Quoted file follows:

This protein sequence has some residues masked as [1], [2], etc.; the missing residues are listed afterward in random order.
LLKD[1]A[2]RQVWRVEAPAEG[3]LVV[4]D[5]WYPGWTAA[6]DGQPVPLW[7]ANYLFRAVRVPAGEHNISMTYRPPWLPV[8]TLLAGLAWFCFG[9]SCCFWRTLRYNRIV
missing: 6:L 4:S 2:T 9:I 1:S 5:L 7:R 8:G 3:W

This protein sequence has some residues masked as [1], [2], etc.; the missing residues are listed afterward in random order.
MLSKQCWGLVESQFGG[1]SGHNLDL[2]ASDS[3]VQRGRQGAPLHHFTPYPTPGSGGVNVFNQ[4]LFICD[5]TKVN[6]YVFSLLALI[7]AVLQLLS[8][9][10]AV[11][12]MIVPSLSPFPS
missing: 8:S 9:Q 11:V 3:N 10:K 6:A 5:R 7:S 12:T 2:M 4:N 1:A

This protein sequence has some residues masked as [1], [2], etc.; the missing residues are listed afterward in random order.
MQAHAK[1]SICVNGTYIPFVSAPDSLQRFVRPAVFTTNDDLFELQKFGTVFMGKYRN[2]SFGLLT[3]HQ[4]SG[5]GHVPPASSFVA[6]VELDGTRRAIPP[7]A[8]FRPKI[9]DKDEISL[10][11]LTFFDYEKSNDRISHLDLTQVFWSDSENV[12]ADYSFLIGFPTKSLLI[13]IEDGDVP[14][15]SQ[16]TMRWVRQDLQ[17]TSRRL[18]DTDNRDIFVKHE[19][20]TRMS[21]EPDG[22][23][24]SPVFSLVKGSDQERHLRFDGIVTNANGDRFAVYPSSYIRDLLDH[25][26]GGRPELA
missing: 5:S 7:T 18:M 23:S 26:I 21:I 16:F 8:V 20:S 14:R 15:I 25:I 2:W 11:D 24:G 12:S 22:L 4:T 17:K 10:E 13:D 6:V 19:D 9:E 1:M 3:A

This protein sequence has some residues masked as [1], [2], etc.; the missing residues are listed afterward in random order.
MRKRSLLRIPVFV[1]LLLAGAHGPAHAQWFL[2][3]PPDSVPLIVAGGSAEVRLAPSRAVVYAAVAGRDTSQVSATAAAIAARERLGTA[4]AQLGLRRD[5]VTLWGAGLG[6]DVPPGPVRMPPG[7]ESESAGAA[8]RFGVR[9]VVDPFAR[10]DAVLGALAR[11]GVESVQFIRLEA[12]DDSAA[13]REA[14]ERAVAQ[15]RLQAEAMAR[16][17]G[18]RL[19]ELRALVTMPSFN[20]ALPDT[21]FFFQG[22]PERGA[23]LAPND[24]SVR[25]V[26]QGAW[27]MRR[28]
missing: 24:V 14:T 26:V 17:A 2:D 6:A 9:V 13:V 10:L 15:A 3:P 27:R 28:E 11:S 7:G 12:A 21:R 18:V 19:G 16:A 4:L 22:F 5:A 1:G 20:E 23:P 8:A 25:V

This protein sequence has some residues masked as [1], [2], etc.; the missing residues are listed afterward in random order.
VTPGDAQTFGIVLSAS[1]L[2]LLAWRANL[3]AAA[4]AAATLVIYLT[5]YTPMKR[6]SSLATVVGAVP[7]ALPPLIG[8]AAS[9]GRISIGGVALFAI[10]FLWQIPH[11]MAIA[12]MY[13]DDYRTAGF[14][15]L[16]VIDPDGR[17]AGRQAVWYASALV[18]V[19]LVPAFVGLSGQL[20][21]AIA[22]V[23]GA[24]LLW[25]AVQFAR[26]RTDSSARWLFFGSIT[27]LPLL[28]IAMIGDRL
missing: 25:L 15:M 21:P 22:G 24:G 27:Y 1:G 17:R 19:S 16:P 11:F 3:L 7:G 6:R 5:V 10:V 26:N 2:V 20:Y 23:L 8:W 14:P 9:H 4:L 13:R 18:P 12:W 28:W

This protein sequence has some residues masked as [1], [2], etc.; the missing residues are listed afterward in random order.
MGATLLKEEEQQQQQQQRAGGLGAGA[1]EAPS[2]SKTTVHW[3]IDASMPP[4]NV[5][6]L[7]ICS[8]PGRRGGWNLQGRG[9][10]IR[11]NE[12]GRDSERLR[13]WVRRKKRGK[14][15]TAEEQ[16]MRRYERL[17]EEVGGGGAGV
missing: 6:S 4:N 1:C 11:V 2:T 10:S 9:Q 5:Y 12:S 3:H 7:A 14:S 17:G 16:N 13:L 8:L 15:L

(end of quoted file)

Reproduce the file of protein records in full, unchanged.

This protein sequence has some residues masked as [1], [2], etc.; the missing residues are listed afterward in random order.
LLKD[1]A[2]RQVWRVEAPAEG[3]LVV[4]D[5]WYPGWTAA[6]DGQPVPLW[7]ANYLFRAVRVPAGEHNISMTYRPPWLPV[8]TLLAGLAWFCFG[9]SCCFWRTLRYNRIV
missing: 6:L 4:S 2:T 9:I 1:S 5:L 7:R 8:G 3:W

This protein sequence has some residues masked as [1], [2], etc.; the missing residues are listed afterward in random order.
MLSKQCWGLVESQFGG[1]SGHNLDL[2]ASDS[3]VQRGRQGAPLHHFTPYPTPGSGGVNVFNQ[4]LFICD[5]TKVN[6]YVFSLLALI[7]AVLQLLS[8][9][10]AV[11][12]MIVPSLSPFPS
missing: 8:S 9:Q 11:V 3:N 10:K 6:A 5:R 7:S 12:T 2:M 4:N 1:A

This protein sequence has some residues masked as [1], [2], etc.; the missing residues are listed afterward in random order.
MQAHAK[1]SICVNGTYIPFVSAPDSLQRFVRPAVFTTNDDLFELQKFGTVFMGKYRN[2]SFGLLT[3]HQ[4]SG[5]GHVPPASSFVA[6]VELDGTRRAIPP[7]A[8]FRPKI[9]DKDEISL[10][11]LTFFDYEKSNDRISHLDLTQVFWSDSENV[12]ADYSFLIGFPTKSLLI[13]IEDGDVP[14][15]SQ[16]TMRWVRQDLQ[17]TSRRL[18]DTDNRDIFVKHE[19][20]TRMS[21]EPDG[22][23][24]SPVFSLVKGSDQERHLRFDGIVTNANGDRFAVYPSSYIRDLLDH[25][26]GGRPELA
missing: 5:S 7:T 18:M 23:S 26:I 21:I 16:F 8:V 20:S 14:R 15:I 25:I 2:W 11:D 24:G 12:S 22:L 4:T 17:K 10:E 13:D 6:V 19:D 9:E 1:M 3:A

This protein sequence has some residues masked as [1], [2], etc.; the missing residues are listed afterward in random order.
MRKRSLLRIPVFV[1]LLLAGAHGPAHAQWFL[2][3]PPDSVPLIVAGGSAEVRLAPSRAVVYAAVAGRDTSQVSATAAAIAARERLGTA[4]AQLGLRRD[5]VTLWGAGLG[6]DVPPGPVRMPPG[7]ESESAGAA[8]RFGVR[9]VVDPFAR[10]DAVLGALAR[11]GVESVQFIRLEA[12]DDSAA[13]REA[14]ERAVAQ[15]RLQAEAMAR[16][17]G[18]RL[19]ELRALVTMPSFN[20]ALPDT[21]FFFQG[22]PERGA[23]LAPND[24]SVR[25]V[26]QGAW[27]MRR[28]
missing: 24:V 14:T 26:V 17:A 2:D 6:A 9:V 13:V 10:L 15:A 3:P 27:R 28:E 11:S 7:G 12:A 21:R 18:V 19:G 16:A 4:L 22:F 5:A 1:G 20:E 23:P 8:A 25:V

This protein sequence has some residues masked as [1], [2], etc.; the missing residues are listed afterward in random order.
VTPGDAQTFGIVLSAS[1]L[2]LLAWRANL[3]AAA[4]AAATLVIYLT[5]YTPMKR[6]SSLATVVGAVP[7]ALPPLIG[8]AAS[9]GRISIGGVALFAI[10]FLWQIPH[11]MAIA[12]MY[13]DDYRTAGF[14][15]L[16]VIDPDGR[17]AGRQAVWYASALV[18]V[19]LVPAFVGLSGQL[20][21]AIA[22]V[23]GA[24]LLW[25]AVQFAR[26]RTDSSARWLFFGSIT[27]LPLL[28]IAMIGDRL
missing: 25:L 15:M 21:P 22:G 24:G 27:Y 1:G 17:R 19:S 16:P 11:F 3:L 7:G 6:R 5:V 10:V 26:N 2:V 20:Y 23:L 8:W 14:P 9:H 4:L 13:R 18:P 12:W 28:W

This protein sequence has some residues masked as [1], [2], etc.; the missing residues are listed afterward in random order.
MGATLLKEEEQQQQQQQRAGGLGAGA[1]EAPS[2]SKTTVHW[3]IDASMPP[4]NV[5][6]L[7]ICS[8]PGRRGGWNLQGRG[9][10]IR[11]NE[12]GRDSERLR[13]WVRRKKRGK[14][15]TAEEQ[16]MRRYERL[17]EEVGGGGAGV
missing: 6:S 4:N 1:C 11:V 2:T 10:S 9:Q 5:Y 12:S 3:H 7:A 14:S 17:G 16:N 13:L 8:L 15:L